Hackers are using an old but devious trick to spread new malware

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Microsoft security experts are sounding the alarm on a new malware threat that uses an old but devious method to implant its code onto victims’ computers.

It seems that the malware operators behind SolarMarker are finding new success with an old trick called “SEO poisoning.” Basically, according to Microsoft, this involves “stuffing” thousands of PDF documents with SEO keywords and links which start a cascade of redirections that eventually leads the unsuspecting user to malware. “The attack works by using PDF documents designed to rank on search results,” Microsoft Security Intelligence explained on Twitter in recent days. “To achieve this, attackers padded these documents with >10 pages of keywords on a wide range of topics, from ‘insurance form’ and ‘acceptance of contract’ to ‘how to join in SQL’ and ‘math answers.’”

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Microsoft continues by pointing to an eSentire blog post, which noted that these attackers have in the past used Google sites to host these infected documents, while in recent campaigns Microsoft researchers have noticed the attackers shift to Amazon Web Services and Strikingly.

Here’s how eSentire, which is a cybersecurity vendor, explains the way the process has worked, at least in recent weeks:

Business professionals are “being lured to hacker-controlled websites, hosted on Google Sites, and inadvertently installing a known, emerging Remote Access Trojan (RAT) … The attack starts with the potential victim performing a search for business forms such as invoices, questionnaires, and receipts.” The campaign, eSentire continues, lays out traps using Google search redirection, and once the RAT has been activated on a victim’s computer, “the threat actors can send commands and upload additional malware to the infected system,” including ransomware.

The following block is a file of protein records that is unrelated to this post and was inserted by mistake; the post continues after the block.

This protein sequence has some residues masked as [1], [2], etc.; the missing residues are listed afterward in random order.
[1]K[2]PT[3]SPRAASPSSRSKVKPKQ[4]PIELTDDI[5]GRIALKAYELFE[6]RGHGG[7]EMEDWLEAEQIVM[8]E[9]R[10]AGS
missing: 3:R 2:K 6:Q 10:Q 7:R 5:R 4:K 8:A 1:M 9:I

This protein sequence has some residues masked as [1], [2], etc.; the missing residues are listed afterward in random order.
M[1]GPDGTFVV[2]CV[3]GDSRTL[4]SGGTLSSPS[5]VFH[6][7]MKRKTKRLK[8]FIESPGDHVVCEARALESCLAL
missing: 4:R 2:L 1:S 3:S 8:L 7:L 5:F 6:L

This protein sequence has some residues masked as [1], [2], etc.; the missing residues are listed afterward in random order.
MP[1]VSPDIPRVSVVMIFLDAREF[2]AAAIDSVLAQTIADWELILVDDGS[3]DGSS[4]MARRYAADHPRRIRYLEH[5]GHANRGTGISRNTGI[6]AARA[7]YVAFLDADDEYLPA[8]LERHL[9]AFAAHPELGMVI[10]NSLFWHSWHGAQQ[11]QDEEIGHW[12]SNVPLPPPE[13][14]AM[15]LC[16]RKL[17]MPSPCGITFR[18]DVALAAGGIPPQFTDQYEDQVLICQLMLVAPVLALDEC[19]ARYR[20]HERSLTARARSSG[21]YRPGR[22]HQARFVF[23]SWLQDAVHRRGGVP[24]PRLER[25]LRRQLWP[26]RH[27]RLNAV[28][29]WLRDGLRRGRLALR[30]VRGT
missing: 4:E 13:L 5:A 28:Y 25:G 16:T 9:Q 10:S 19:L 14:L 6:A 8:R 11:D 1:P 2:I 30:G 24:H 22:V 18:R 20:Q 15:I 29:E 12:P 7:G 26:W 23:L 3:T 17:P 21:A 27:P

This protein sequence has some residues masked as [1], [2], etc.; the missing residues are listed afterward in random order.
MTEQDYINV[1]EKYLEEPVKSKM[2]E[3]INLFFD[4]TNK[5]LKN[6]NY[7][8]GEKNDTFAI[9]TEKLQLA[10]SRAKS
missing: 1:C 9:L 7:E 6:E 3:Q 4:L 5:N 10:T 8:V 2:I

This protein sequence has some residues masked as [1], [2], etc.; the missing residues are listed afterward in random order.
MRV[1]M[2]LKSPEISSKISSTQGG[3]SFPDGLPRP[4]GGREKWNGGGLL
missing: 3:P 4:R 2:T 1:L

Microsoft notes that SolarMarker, the malware mentioned above, is a backdoor malware that steals data and credentials from browsers. This is yet another devious threat to be aware of — and another reminder to make sure you’re running the latest version of your operating software that includes the most up-to-date security measures — given that Microsoft has said this so-called “SEO poisoning” technique seems to be pretty effective. That’s evident, because Microsoft Defender Antivirus continues to detect and block “thousands of these PDF documents in numerous environments,” according to the company.

eSentire manager of threat intelligence Spence Hutchinson told ThreatPost in April that security leaders and their teams need to know that the group behind SolarMarker has gone to a lot of trouble to compromise business professionals, “spreading a wide net and using many tactics to successfully disguise their traps.”

Related coverage:

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